TSLint in 2019

Feb 19, 2019 · 4 min read
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Palantir is the creator and primary maintainer of TSLint, the standard linter for the TypeScript programming language. As the TypeScript community is working toward a unified developer experience across the TypeScript and JavaScript languages, we are committed to support the convergence of TSLint and ESLint; in this blog post we explain the Why and How of our efforts.

TSLint and ESLint today

Today, TSLint is de facto the standard linter for TypeScript repositories and for the TypeScript implementation itself. The TSLint ecosystem consists of a core rule set together with community-maintained custom rule and configuration packages.

Meanwhile, ESLint is the standard JavaScript linter. Like TSLint, it consists of a core rule set plus community-maintained customizations. ESLint supports a number of features missing from TSLint, for instance conditional lint configuration and automatic indentation. Conversely, ESLint rules cannot benefit (today, at least) from static analysis and type inference provided by the TypeScript language services and are thus unable to catch a class of bugs and code smells covered by TSLint’s semantic rules.

TypeScript + ESLint

The strategic direction of the TypeScript team is to enabletypes on every desk, in every home, for every JS developer”. In other words, the direction is to incrementally enrich the JavaScript developer experience with TypeScript features like types and static analysis until, maybe, the TypeScript and JavaScript developer experience converge.

It is clear that linting is a core part of the TypeScript/JavaScript developer experience, and so Palantir’s TSLint team met with the TypeScript core team in Redmond to discuss what the TypeScript/JavaScript convergence should mean for linting. The TypeScript community intends to meet JavaScript developers where they are, and ESLint is the tool of choice for JavaScript linting. In order to avoid bifurcating the linting tool space for TypeScript, we therefore plan to deprecate TSLint and focus our efforts instead on improving ESLint’s TypeScript support. There are both strategic and pragmatic reasons why we believe this is the correct path forward:

  • Developer accessibility: One of the barriers for JavaScript developers to move to TypeScript is the non-trivial migration from ESLint to TSLint. Allowing developers to start from their existing ESLint setups and incrementally add TypeScript-specific static analysis reduces this barrier.
  • Uniting the community: At their core, ESLint and TSLint have the same purpose: to provide an excellent code linting experience with a strong core rule set and extensive plugin points. Now that TypeScript parsing is available within ESLint, we believe it’s best for the communities to standardize, rather than to maintain fragmentation through competing tools.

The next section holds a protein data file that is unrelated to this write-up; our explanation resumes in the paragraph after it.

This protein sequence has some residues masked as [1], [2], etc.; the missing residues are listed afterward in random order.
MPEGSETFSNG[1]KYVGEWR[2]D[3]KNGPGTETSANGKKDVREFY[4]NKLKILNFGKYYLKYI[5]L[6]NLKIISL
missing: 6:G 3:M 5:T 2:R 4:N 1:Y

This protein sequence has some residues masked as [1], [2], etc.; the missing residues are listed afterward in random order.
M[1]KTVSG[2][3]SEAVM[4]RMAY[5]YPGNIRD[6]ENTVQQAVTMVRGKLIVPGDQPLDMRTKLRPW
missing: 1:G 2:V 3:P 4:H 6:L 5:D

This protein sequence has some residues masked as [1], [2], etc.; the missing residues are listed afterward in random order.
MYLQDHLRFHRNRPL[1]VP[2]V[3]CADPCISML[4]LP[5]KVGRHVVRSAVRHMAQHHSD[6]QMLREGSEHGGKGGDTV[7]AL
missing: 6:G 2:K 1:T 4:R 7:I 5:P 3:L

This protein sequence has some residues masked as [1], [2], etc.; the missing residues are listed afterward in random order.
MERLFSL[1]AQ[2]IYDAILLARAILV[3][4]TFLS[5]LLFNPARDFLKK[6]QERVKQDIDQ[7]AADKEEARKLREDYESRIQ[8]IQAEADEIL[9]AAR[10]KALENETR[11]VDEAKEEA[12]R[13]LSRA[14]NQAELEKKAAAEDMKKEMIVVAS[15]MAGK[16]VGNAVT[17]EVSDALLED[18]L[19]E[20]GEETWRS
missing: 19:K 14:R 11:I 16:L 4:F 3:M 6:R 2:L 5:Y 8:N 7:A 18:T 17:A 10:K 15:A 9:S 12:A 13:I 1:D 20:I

• More performant analysis infrastructure: The ESLint API allows for more efficient implementations of certain classes of checks. Although it would be possible to refactor TSLint’s APIs, it seems prudent to leverage ESLint’s architecture and focus our development resources elsewhere.
  • Investment hypothesis: Within Palantir, TSLint encodes our tradecraft for the TypeScript language; as such, its feature set and architecture have matured and reached a steady state. It has thus been hard for us to justify the level of commitment needed to keep up with community contributions and demands.

What’s next

Palantir will support the TSLint community by providing a smooth transition path to ESLint via a range of feature and plugin contributions (shout out to James Henry and other contributors there for getting it started!), for instance:

  • Support & documentation for writing ESLint rules in TypeScript: See this typescript-eslint issue thread.
  • Testing infrastructure in typescript-eslint: ESLint’s built-in rule tester is hard to use and the test case syntax is hard to read. We’d like to bring something like TSLint’s testing infrastructure to this project to ensure there are no regressions in the TSLint rule development experience.
  • Semantic, type-checker-based rules: Porting over and adding new rules which use TypeScript language services.

Once we consider ESLint feature-complete w.r.t. TSLint, we will deprecate TSLint and help users migrate to ESLint; our primary tasks until then include:

  • Continued TSLint support: The most important maintenance task in TSLint is ensuring its compatibility with new compiler versions and features.
  • TSLint → ESLint compat package: Once the ESLint static analysis checks are on a par with TSLint, we’ll publish an eslint-config-palantir package, a drop-in ESLint replacement for our TSLint rule set.

We’ve loved seeing TypeScript and TSLint grow in adoption over the past few years, and we’re excited to contribute to the even more impactful future of TypeScript in the Web development ecosystem! Please get in touch with us by commenting on this post or via GitHub Issues if you have questions or concerns, or if you would like to help.


Adi D., John W., Robert F., Stephanie Y.

Palantir Blog

Palantir Blog

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